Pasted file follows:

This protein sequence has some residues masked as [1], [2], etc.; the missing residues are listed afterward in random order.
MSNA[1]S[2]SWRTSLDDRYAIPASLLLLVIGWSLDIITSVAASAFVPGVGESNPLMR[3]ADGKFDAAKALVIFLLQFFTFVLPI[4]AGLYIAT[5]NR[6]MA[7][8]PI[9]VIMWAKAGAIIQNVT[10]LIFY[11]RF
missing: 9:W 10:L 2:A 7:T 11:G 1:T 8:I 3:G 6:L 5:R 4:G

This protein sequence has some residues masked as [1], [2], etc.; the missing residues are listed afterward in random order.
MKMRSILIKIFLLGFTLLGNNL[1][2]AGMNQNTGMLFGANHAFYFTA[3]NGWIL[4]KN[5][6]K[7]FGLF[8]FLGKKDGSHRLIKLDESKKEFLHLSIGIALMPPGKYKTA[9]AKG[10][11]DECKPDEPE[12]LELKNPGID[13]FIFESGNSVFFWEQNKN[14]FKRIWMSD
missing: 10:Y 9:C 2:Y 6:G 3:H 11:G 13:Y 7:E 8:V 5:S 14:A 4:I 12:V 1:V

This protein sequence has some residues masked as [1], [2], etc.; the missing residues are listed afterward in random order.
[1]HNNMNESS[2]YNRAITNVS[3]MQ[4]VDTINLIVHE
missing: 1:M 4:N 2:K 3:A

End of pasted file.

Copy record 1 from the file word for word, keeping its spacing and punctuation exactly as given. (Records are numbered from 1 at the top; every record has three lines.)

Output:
This protein sequence has some residues masked as [1], [2], etc.; the missing residues are listed afterward in random order.
MSNA[1]S[2]SWRTSLDDRYAIPASLLLLVIGWSLDIITSVAASAFVPGVGESNPLMR[3]ADGKFDAAKALVIFLLQFFTFVLPI[4]AGLYIAT[5]NR[6]MA[7][8]PI[9]VIMWAKAGAIIQNVT[10]LIFY[11]RF
missing: 9:W 10:L 2:A 7:T 11:G 1:T 8:I 3:G 6:L 5:R 4:G